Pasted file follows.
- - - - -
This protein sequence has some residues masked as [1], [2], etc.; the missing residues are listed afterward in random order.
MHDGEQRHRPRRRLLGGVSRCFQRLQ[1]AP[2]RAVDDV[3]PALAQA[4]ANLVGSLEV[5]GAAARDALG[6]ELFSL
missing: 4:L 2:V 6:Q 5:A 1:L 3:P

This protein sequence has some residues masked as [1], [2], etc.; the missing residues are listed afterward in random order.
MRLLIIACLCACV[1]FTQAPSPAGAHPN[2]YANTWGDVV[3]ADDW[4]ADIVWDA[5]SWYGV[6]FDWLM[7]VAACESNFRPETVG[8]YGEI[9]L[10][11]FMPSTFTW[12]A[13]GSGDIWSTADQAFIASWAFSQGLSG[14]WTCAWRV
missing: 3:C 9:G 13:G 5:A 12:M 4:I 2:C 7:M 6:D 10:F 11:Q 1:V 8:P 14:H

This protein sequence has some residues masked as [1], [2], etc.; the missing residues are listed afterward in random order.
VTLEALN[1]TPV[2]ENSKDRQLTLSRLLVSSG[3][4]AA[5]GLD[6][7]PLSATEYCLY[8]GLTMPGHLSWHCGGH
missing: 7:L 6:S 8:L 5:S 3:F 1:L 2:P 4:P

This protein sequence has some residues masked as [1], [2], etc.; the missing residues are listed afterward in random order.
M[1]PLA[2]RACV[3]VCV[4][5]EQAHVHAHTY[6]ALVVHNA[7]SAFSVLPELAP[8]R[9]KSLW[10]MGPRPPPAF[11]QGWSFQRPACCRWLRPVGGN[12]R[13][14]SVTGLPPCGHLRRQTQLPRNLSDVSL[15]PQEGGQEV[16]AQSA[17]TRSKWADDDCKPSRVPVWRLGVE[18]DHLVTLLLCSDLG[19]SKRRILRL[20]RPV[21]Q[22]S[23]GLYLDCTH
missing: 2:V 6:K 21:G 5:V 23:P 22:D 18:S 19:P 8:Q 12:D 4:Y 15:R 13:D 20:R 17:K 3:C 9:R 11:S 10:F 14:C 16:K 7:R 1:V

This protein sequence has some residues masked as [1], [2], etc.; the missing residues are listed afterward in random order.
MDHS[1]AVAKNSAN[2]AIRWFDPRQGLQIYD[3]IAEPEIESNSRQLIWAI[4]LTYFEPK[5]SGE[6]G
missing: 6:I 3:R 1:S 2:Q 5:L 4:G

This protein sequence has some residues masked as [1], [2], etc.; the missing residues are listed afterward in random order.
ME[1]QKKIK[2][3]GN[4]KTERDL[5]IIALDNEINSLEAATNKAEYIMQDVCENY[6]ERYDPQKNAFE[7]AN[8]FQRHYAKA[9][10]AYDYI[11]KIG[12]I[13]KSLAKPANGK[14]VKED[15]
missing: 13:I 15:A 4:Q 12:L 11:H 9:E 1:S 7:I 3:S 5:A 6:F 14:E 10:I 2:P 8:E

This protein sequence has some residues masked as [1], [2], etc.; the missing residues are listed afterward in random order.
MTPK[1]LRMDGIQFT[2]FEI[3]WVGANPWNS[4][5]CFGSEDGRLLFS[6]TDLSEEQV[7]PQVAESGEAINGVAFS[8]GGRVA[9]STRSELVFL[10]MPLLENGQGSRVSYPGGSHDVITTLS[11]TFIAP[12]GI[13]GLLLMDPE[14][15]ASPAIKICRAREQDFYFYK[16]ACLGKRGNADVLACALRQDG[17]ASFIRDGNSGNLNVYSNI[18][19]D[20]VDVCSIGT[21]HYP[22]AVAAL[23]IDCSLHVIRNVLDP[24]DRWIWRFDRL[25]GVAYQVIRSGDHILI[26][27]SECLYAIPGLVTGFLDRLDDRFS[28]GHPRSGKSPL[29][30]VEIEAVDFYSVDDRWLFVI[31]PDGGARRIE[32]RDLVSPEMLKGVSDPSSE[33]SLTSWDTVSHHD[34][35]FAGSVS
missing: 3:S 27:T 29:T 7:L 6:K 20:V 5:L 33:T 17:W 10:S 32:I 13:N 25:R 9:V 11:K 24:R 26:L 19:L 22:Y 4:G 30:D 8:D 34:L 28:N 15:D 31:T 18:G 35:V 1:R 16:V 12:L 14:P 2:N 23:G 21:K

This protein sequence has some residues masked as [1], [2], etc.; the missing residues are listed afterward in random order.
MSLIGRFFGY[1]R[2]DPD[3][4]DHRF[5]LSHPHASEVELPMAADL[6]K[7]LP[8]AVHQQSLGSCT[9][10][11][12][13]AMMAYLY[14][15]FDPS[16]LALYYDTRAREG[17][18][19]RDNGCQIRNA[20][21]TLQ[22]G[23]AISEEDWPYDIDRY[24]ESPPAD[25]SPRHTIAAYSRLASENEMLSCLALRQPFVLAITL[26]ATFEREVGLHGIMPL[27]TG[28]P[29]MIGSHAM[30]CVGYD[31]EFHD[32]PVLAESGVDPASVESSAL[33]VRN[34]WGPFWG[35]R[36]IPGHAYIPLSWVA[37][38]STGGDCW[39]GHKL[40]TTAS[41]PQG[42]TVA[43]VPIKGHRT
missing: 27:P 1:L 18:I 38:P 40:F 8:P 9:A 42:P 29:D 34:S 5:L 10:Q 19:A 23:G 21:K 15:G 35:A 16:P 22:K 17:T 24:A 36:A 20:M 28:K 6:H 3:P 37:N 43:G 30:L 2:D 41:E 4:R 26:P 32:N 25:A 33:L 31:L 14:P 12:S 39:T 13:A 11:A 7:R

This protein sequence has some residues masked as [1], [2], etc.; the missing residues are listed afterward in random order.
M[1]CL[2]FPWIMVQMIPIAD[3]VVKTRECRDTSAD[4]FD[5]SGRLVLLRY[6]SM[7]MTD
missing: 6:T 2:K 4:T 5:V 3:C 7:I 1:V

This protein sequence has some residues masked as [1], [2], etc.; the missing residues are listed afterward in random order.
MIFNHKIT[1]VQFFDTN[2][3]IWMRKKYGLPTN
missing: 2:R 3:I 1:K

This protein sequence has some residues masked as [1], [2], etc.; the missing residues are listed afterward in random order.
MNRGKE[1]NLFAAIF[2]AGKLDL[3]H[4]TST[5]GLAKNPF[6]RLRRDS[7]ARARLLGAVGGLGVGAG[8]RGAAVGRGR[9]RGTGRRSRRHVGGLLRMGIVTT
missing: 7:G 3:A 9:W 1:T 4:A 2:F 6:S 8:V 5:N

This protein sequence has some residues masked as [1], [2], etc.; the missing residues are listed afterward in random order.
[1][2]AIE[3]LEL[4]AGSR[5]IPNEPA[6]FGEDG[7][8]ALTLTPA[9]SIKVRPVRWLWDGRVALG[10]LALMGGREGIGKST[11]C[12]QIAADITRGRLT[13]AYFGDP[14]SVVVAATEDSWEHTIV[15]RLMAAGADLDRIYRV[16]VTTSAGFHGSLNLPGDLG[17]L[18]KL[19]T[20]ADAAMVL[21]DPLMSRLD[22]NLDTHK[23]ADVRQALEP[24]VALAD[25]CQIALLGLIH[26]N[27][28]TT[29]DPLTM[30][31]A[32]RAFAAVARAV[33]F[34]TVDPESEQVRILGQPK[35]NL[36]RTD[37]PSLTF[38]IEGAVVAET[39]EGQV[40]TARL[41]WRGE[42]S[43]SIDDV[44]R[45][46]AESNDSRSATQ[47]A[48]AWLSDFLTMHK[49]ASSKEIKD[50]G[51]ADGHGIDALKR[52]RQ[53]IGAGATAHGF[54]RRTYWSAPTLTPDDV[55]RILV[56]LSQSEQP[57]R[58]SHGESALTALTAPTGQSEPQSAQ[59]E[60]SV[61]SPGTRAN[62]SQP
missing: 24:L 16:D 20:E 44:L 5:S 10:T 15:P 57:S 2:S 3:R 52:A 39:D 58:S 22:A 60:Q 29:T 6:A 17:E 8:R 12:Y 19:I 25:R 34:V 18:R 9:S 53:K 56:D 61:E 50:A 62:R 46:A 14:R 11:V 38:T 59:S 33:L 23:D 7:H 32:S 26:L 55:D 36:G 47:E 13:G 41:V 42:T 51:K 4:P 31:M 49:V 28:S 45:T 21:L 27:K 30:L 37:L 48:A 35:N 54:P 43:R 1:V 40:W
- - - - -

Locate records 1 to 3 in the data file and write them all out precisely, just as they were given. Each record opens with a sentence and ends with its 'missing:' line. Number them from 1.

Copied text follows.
This protein sequence has some residues masked as [1], [2], etc.; the missing residues are listed afterward in random order.
MHDGEQRHRPRRRLLGGVSRCFQRLQ[1]AP[2]RAVDDV[3]PALAQA[4]ANLVGSLEV[5]GAAARDALG[6]ELFSL
missing: 4:L 2:V 6:Q 5:A 1:L 3:P

This protein sequence has some residues masked as [1], [2], etc.; the missing residues are listed afterward in random order.
MRLLIIACLCACV[1]FTQAPSPAGAHPN[2]YANTWGDVV[3]ADDW[4]ADIVWDA[5]SWYGV[6]FDWLM[7]VAACESNFRPETVG[8]YGEI[9]L[10][11]FMPSTFTW[12]A[13]GSGDIWSTADQAFIASWAFSQGLSG[14]WTCAWRV
missing: 3:C 9:G 13:G 5:A 12:M 4:I 2:C 7:M 6:D 10:F 11:Q 1:V 8:P 14:H

This protein sequence has some residues masked as [1], [2], etc.; the missing residues are listed afterward in random order.
VTLEALN[1]TPV[2]ENSKDRQLTLSRLLVSSG[3][4]AA[5]GLD[6][7]PLSATEYCLY[8]GLTMPGHLSWHCGGH
missing: 7:L 6:S 8:L 5:S 3:F 1:L 2:P 4:P